Long-term effects of mental disorders on educational attainment in the National Comorbidity Survey ten-year follow-up
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The study sought to examine the association of mental disorders with educational attainment in a community sample.
Data were from 5001 respondents aged 15–54 in the 1990–1992 National Comorbidity Survey (NCS), re-interviewed in the 2001–2003 NCS follow-up (NCS-2). Discrete-time survival analysis was used to examine the association of disorders present at baseline (NCS) or having first onset after the baseline (assessed in NCS-2) with educational outcomes among 3954 eligible respondents. Mental disorders were categorized into internalizing fear disorders (simple phobia, social phobia, panic disorder with/without agoraphobia and agoraphobia without panic disorder), internalizing anxiety-misery disorders (major depressive disorder, generalized anxiety disorder and post-traumatic stress disorder), externalizing disorders (alcohol and drug use disorders, conduct disorder) and bipolar disorder. Analyses were conducted separately in students and non-students at baseline.
Among students, baseline bipolar and externalizing disorders, as well as fear, anxiety-misery and externalizing disorders with onset after baseline were associated with lower odds of high school graduation; baseline anxiety-misery disorders with lower odds of going to college; and baseline externalizing disorders and bipolar disorder with onset after baseline with lower odds of college graduation. Among non-students, baseline fear disorders were associated with lower odds of high school graduation and bipolar disorder with lower odds of going to college. Assuming that the regression coefficients represent causal effects, mental disorders accounted for 5.8–11.0 % of high school and 3.2–11.4 % of college non-completion.
Expanding access to mental health services for youth might have a net positive societal value by helping to prevent some of these adverse educational outcomes.
KeywordsMental illness Education Social consequences Epidemiology Burden of mental illness
The secondary analysis of the NCS/NCS-2 data reported here was supported by National Institute of Mental Health (NIMH) (RM PI; Grant number R01MH096826). The NCS data collection was also supported by NIMH (RCK PI; Grant number R01MH46376), while NCS-2 data collection was supported by the National Institute on Drug Abuse (RCK PI; Grant number R01DA012058). The views and opinions expressed in this report are those of the authors and should not be construed to represent the views of any of the sponsoring organizations, agencies, or US Government. A complete list of NCS and NCS-2 publications can be found at http://www.hcp.med.harvard.edu/ncs. The NCS-2 is carried out in conjunction with the World Health Organization World Mental Health (WMH) Survey Initiative. We thank the staff of the WMH Data Collection and Data Analysis Coordination Centres for assistance with instrumentation, fieldwork, and consultation on data analysis. These activities were supported by the NIMH (R.C.K., Grant number R01MH070884), the John D. and Catherine T. Macarthur Foundation, the Pfizer Foundation, the US Public Health Service (R.C.K., Grant numbers R13MH066849, R01MH069864, and R01DA016558), the Fogarty International Center (R.C.K., R03TW006481), the Pan American Health Organization, Eli Lilly and Company, Ortho-McNeil Pharmaceutical, Inc., GlaxoSmithKline, and Bristol-Myers Squibb. A complete list of WMH publications can be found at http://www.hcp.med.harvard.edu/wmh/.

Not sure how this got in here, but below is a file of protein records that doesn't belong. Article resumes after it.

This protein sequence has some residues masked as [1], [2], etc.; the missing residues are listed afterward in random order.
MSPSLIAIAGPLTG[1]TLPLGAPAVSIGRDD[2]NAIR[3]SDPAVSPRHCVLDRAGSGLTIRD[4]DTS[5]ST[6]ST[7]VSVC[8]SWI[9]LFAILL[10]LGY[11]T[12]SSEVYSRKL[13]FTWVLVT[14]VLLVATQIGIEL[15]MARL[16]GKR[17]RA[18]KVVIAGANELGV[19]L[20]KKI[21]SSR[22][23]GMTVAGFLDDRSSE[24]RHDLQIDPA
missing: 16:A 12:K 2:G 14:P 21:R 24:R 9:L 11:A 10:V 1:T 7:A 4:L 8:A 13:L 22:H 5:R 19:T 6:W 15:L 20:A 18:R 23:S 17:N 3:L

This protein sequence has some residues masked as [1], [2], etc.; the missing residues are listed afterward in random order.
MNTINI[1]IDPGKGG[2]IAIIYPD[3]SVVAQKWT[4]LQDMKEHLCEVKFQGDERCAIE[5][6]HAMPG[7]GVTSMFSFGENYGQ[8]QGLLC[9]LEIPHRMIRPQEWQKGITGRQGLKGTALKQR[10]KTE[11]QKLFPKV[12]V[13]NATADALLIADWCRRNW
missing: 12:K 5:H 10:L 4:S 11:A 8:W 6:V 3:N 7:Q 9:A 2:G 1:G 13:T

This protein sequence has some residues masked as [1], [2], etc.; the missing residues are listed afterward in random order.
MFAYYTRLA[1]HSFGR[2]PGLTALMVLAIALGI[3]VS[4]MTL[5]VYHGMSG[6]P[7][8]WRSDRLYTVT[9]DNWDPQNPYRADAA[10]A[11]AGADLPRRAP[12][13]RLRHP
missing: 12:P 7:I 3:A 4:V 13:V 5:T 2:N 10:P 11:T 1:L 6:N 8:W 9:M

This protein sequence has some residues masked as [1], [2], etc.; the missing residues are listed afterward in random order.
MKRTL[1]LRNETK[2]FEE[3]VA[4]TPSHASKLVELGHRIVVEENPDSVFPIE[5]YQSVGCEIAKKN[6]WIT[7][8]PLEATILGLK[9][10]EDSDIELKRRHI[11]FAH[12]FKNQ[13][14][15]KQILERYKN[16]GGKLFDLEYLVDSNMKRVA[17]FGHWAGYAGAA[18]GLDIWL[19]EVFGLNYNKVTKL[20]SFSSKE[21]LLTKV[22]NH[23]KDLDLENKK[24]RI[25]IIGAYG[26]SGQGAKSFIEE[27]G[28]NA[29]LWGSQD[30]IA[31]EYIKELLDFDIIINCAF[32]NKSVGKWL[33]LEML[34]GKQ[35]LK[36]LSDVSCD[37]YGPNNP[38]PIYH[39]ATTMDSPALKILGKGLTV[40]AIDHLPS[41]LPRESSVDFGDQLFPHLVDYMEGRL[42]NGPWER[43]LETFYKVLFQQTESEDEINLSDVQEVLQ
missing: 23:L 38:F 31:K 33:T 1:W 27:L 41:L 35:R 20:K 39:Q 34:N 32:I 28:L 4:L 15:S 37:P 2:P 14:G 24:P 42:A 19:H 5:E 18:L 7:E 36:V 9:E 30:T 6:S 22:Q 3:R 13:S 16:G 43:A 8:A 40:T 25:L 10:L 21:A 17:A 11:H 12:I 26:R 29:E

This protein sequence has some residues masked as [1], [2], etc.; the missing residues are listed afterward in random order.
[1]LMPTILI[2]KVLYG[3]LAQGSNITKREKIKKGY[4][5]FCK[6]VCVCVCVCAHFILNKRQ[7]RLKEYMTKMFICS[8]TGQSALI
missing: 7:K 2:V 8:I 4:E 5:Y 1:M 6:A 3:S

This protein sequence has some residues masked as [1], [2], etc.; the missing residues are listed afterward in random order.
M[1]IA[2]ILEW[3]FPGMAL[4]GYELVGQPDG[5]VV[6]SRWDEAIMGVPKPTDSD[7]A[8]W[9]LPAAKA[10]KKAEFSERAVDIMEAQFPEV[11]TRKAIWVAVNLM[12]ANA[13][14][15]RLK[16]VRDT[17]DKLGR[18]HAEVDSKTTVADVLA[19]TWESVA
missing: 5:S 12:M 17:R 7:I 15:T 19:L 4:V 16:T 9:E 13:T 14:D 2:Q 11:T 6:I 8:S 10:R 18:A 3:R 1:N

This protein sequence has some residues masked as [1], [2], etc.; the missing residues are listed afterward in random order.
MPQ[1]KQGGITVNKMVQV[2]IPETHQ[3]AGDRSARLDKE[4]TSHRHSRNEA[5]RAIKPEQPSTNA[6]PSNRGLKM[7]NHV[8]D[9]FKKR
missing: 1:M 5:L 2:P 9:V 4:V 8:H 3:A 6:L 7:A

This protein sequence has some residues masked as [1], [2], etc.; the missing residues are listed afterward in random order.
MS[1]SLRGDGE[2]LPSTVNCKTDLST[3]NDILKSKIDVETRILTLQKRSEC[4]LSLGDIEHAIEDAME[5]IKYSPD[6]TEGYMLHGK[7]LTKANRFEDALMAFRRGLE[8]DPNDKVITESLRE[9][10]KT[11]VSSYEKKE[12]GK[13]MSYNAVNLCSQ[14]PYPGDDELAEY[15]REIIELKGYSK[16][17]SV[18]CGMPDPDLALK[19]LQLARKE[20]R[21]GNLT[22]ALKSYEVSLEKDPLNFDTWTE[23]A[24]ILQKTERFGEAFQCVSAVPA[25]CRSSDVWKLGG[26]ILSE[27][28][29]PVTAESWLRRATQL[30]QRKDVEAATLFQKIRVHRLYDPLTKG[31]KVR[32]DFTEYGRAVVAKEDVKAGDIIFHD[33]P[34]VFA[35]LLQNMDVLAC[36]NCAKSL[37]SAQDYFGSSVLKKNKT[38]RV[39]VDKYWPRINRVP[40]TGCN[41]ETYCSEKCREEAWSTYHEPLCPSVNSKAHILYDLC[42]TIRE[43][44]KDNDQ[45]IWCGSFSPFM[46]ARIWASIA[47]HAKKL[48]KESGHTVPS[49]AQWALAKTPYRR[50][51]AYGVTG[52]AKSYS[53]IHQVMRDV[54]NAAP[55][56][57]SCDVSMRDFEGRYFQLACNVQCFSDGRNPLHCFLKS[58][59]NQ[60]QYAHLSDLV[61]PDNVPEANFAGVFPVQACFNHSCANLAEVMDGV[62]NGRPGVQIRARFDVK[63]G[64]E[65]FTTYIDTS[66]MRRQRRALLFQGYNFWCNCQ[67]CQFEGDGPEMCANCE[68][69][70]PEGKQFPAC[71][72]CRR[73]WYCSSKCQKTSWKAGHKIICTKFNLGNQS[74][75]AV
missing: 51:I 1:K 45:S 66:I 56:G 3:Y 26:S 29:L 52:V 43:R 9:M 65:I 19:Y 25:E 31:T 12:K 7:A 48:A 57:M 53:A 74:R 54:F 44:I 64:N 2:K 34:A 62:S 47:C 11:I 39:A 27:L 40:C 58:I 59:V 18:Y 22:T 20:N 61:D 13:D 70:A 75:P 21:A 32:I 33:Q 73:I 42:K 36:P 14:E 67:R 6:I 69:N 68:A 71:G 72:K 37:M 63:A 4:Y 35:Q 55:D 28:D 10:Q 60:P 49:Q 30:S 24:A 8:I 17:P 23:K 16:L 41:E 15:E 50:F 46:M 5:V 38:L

Conflict of interest
Dr. Mojtabai has received research funding from Bristol Myers-Squibb and Lundbeck pharmaceuticals. In the past 12 months, Dr. Kessler has served as a consultant for Hoffmann-La Roche, Inc. and the Johnson & Johnson Wellness and Prevention. Dr. Kessler has served on advisory boards for Mensante Corporation, Johnson & Johnson Services Inc. Lake Nona Life Project, and U.S. Preventive Medicine. Dr. Kessler owns 25 % share in DataStat, Inc. Other authors declare no potential conflict of interest.
Original collection of NCS and NCS-2 data has been approved by the Institutional Review Board of Harvard University and performed in accordance with the ethical standards laid down in the 1964 Declaration of Helsinki and its later amendments. The analyses reported here have been approved by the Institutional Review Board of Johns Hopkins University, Bloomberg School of Public Health. All persons interviewed for NCS and NCS-2 surveys gave their informed consent prior to their inclusion in the study.
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